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April 3, 2019 BASEBALL, Poetry

Past Time

Molly Brown

Past Time photo

I suppose there’s something to be said 
for the fact that I can read a box score 
as if second nature and not nature itself,

discordant data of men, their improbable, 
certain physics I practically worship, use
to fill an empty life. The knee highs

and chalked lines, throats and bats slick 
with sweat, they’re just part of it,
but few in this game care for the record 

of unrecordable things—fresh paint 
on the grandstands, its epoxied burn; leather 
meeting leather, the implication of arms 

in arc, a hand in pain. I’ve heard it called 
the Long Dark, this approach of season’s end—
familiar, expected, and yet each time not fully 

known, as when, on my walks through 
other fields, I know and do not know the strain 
of wheat grown there. It might be hard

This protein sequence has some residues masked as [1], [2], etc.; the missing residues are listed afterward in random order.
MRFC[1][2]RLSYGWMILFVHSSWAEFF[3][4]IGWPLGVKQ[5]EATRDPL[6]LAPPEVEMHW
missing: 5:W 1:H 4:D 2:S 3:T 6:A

red spring or soft red winter. A duck snort 
plops over the second baseman’s head 
and the powers that be decide it’s an error, judge 

he could have pulled off some tumble of a leap.
The right fielder could’ve run in faster, too, 
but E4 glares on the jumbotron, crackles out 

from the PA. Just once I wish grief could be like this, 
the ease and break of a game left in the halves
between fathers and sons, songs and their silences, 

but grief has no off-season. Instead it writes 
itself large on insurance billboards, in windows,
third floor cancer wards. Smaller, too. 

Something in the pocket. The empty seat 
next to mine. I keep turning to see that thin frown, 
your gentle disapproval over the souvenir beer 

warming in your grip. Your absence is 
as inscrutable as the inscrutable alphabet of wheat—
the smallness of barely-begun grains, the path 

the wind makes for itself—and yet I keep trying 
to read it, to know it as it must be known: 
like this game, which, in the deep frost of late

fall, winter’s awful sludge-work, will be 
as if it never was. You feel that way to me
most of the time, as if you never were, 

though not with baseball, the game most haunted
by its ghosts. Maybe it’s the familiar rhythm: 
out of nothing the pitcher’s spark, his coiled body, 

grip on the ball strong, warm, until
all at once he looks up and decides it’s time.
His body lets go. His hand falls.


image: Molly Brown